The patient cat

Published 3:23 pm Friday, May 24, 2019

This morning as I took my walk, I spotted a young cat sitting on a tree stump.  Then I noticed that the cat went into a stalking position as it carefully went after its prey.  A bird flew over the cat’s head and safely escaped the predator’s grasp.  I continued my walk and came back around to that same spot.  There I found the cat still in the area pursuing another bird—with unchanged result; once again, the bird outwitted the inexperienced cat.  But what I also noticed was that the cat did not give up, but continued her hunt.  I am confident that if she patiently maintains her efforts, as unfortunate as it is for the bird, she will eventually find success.

When I sat down at the table earlier this evening, I had the joy of consuming freshly picked cucumbers, tomatoes, and corn from our backyard garden.  Those things did not develop overnight; there was a lot of tending and waiting.  I did not keep count of how many times Gale and I looked at those tomato vines anticipating the welcome sight of red ripe tomatoes.  As we patiently (and a bit impatiently!) waited, we finally got to enjoy the fruit of our labor.

You do not have to look far to experience the evidence of impatience in our society; I have to admit that I have my moments when things just do not happen according to the timeframe that I expect.  Impatience leads to frustration, and when impatient people choose to push their agenda ahead of God’s plan the results can be disastrous.  We need to constantly remind ourselves to keep practicing the instructive words of James 5:7-8: “Be patient, then, brothers, until the Lord’s coming.  See how the farmer waits for the land to yield its valuable crop and how patient he is for the autumn and spring rains.  You too, be patient and stand firm, because the Lord’s coming is near”  (New International Version).

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One night one of our grandchildren asked me some questions about worry.  She was almost eleven years old at the time, and apparently had already encountered the uncomfortable experience of worry.  I tried to help her to understand that worry is usually about things that we cannot control and we should dismiss worrisome thoughts from our minds.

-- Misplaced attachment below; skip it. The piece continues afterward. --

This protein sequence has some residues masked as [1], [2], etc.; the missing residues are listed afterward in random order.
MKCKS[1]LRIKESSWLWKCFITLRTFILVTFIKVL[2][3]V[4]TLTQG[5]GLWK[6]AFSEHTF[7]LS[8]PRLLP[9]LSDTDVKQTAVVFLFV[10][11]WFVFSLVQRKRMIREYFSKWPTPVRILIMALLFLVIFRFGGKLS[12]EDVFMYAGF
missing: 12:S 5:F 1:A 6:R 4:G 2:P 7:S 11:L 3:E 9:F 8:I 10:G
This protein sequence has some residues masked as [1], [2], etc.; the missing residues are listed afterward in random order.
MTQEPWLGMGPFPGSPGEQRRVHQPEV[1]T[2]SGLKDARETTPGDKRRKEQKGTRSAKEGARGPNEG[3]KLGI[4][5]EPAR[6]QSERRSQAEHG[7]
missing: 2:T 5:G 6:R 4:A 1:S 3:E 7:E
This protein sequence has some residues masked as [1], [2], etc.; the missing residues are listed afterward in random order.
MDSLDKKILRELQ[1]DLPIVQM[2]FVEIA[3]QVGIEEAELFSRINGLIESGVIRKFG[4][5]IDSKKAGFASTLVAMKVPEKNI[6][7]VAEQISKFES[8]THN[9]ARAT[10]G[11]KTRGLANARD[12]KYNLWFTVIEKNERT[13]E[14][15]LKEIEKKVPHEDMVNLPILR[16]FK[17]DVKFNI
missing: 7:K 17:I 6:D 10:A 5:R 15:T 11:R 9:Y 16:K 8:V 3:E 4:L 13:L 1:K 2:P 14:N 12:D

Impatience, like worry, most always has to do with circumstances beyond our control.  As a result, it is of no real value to let impatience consume us.  Living a patient life allows us to enjoy great contentment even in the midst of an environment that we do not have the power within ourselves to change.

Romans 12:12 tells us to “Be joyful in hope, patient in affliction, faithful in prayer.”  Surely during seasons of affliction patience is put to the test, yet as we take advantage of two other components mentioned in this verse we have the resources to enable us to experience patience even in life’s most difficult times.  Hope and prayer are key components to enable us to be patient during affliction.  In commenting on Romans 12:12 Chuck Swindoll writes:  “How do we remain patient through tribulation?  We continue to hope, anticipating that which has not yet happened and celebrating as though it has.  We continue to fulfill our obligations and enjoy our blessings even when we’re discouraged and want to quit.  And all the while, we devote ourselves to prayer.”

Just be patient!  Perhaps that sounds too simple, but when we add in hope and prayer we have a powerful force made available by God that will enable us to confidently face the uncertainties of life.